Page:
The RCP was instrumental in the establishment of the NHS on 5 July 1948, endorsing the ambitions to meet the needs of everyone, to be free at the point of delivery and to be based on clinical need not the ability to pay.
Our library, archive and museum services manager Julie Beckwith reflects on the RCP’s role right from the start.
Following the introduction of the National Insurance Act in 1911 and the BMA’s outline for a general medical service in 1929–30, RCP fellow Sir Arthur MacNalty investigated setting up a national health service. Other fellows were involved in planning what became the Emergency Medical Service during the Second World War and the RCP was represented on the Central Medical War Committee.
Also during the Second World War, the BMA medical planning committee included representatives from the RCP. One of them was Sir Charles Wilson, later Lord Moran, who became RCP president in 1941. Lord Moran played a crucial part in the establishment of the NHS and in persuading RCP fellows to accept it.
The Beveridge report was a great source of discussion by fellows in 1943, resulting in being key to the founding of a welfare state. Fellows did not support the idea of local authorities being in charge and they distrusted political interference in professional areas. However, they supported the idea of the availability of care for all as long as private practice continued.
The report led to a committee, and the committee, chaired by Lord Moran, favoured the establishment of a comprehensive medical service but wanted private practice to remain an option for those that wanted it.
Not all fellows approved of the idea but eventually the RCP agreed to support the principles of a comprehensive medical service.
RCP fellows also discussed the establishment of such a service. Not all fellows approved of the idea but eventually the RCP agreed to support the principles of a comprehensive medical service, although alternative governance arrangements were suggested. A document was prepared for Comitia in January 1945 and was almost certainly written by Lord Moran. In it, the RCP is described as ‘hardly changing with the times’. It finished with the confirmation (or perhaps warning to the fellowship): “The College does not desire to oppose the government’s intention to make available to the whole population a Comprehensive Medical Service.”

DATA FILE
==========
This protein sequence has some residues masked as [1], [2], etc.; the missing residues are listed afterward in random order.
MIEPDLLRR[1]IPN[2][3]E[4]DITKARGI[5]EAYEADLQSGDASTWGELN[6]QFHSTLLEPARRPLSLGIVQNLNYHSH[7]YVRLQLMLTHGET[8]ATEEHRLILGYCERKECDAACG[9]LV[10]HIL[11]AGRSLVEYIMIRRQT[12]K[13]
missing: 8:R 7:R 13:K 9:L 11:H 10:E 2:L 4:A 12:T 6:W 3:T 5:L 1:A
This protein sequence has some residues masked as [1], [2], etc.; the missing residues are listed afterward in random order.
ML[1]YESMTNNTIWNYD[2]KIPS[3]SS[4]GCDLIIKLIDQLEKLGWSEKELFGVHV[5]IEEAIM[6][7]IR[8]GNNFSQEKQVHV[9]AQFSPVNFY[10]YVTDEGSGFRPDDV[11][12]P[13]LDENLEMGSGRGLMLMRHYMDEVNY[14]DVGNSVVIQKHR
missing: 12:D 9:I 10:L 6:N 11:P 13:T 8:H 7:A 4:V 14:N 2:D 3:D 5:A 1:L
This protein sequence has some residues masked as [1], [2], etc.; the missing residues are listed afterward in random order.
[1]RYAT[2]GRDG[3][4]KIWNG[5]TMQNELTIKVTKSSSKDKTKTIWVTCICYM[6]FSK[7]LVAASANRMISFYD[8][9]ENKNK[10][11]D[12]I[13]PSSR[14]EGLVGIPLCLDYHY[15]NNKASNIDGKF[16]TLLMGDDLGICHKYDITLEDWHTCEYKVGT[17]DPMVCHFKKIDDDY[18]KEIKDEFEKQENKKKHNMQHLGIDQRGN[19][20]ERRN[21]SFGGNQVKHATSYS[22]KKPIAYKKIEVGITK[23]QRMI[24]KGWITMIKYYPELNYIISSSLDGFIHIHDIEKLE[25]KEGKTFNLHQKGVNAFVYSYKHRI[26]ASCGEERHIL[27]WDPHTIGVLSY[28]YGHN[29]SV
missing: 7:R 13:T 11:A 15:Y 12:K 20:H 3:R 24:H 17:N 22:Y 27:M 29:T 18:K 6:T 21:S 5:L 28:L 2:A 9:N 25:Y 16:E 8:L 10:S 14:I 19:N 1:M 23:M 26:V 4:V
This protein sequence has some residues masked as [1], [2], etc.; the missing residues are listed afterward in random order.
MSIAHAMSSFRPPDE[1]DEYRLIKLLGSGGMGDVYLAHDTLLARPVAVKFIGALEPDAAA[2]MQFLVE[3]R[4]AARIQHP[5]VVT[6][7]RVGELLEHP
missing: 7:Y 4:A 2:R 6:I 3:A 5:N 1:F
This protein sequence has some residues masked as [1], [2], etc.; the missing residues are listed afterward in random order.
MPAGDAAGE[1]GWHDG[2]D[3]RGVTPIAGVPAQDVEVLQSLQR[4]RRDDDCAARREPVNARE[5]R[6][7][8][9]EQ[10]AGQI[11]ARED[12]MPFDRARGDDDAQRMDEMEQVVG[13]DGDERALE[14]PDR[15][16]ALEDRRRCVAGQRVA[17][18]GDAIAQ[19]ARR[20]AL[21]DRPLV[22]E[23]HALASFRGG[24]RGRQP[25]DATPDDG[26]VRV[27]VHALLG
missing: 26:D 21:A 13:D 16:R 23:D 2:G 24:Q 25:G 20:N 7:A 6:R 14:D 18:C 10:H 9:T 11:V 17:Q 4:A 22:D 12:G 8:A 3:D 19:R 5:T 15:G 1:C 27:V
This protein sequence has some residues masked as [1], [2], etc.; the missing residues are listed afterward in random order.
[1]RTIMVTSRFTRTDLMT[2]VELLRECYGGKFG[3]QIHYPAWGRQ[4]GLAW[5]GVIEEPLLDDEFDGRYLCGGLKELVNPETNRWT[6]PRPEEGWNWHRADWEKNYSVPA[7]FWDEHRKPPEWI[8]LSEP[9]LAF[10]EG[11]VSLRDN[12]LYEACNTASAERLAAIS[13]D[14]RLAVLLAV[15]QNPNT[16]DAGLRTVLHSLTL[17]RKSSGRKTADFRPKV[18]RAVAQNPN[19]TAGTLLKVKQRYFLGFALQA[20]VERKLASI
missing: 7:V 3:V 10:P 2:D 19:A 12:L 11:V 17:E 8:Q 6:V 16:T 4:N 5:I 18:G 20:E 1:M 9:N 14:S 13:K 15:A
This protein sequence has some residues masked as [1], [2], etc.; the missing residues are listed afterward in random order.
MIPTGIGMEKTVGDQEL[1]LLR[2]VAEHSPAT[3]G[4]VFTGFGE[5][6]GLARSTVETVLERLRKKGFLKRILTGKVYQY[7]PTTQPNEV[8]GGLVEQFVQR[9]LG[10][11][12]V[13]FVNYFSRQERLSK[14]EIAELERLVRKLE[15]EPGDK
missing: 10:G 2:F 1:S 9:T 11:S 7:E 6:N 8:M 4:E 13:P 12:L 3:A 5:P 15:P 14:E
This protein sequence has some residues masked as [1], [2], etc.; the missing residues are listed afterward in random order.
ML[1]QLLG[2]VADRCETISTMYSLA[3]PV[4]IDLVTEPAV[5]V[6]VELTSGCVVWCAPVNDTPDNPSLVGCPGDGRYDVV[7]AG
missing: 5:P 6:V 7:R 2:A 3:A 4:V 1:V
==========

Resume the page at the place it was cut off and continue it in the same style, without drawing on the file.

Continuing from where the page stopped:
RCP fellows eventually approved the principles of the National Health Bill in April 1946. The Lancet commented:
For the first time one of the principal organisations of the profession has made a public statement on the National Health Service which emphasises support rather than objections … In associating itself with this proposal for effective reform the College has shown both a sense of realities and a spirit of cooperation which will strengthen public confidence in the profession.
But even after the bill received royal assent in November 1946, the medical profession, including RCP fellows, continued to disagree about the new health service. Many doctors thought that entering into discussions with the government would compromise their position by implying their approval and acceptance of the act.
Bevan thought this was due to a misunderstanding of the proposals and commented: "The issue for the medical profession today is … whether they will accept or forgo the opportunity to influence its shaping.”
Although the council of the BMA passed a resolution in favour of opening negotiations in early 1947, relationships did not improve with neither side trusting the other. Lord Horder, also a fellow of the RCP and a competitor with Lord Moran for the RCP presidency, carried out his opposition through the BMA committees. Moran continued to have the support of the younger RCP fellows.
Despite the different views, the NHS began on 5 July 1948 and the RCP has continued to support it and to lobby the government to improve it ever since.
Julie Beckwith, RCP library, archive and museum services manager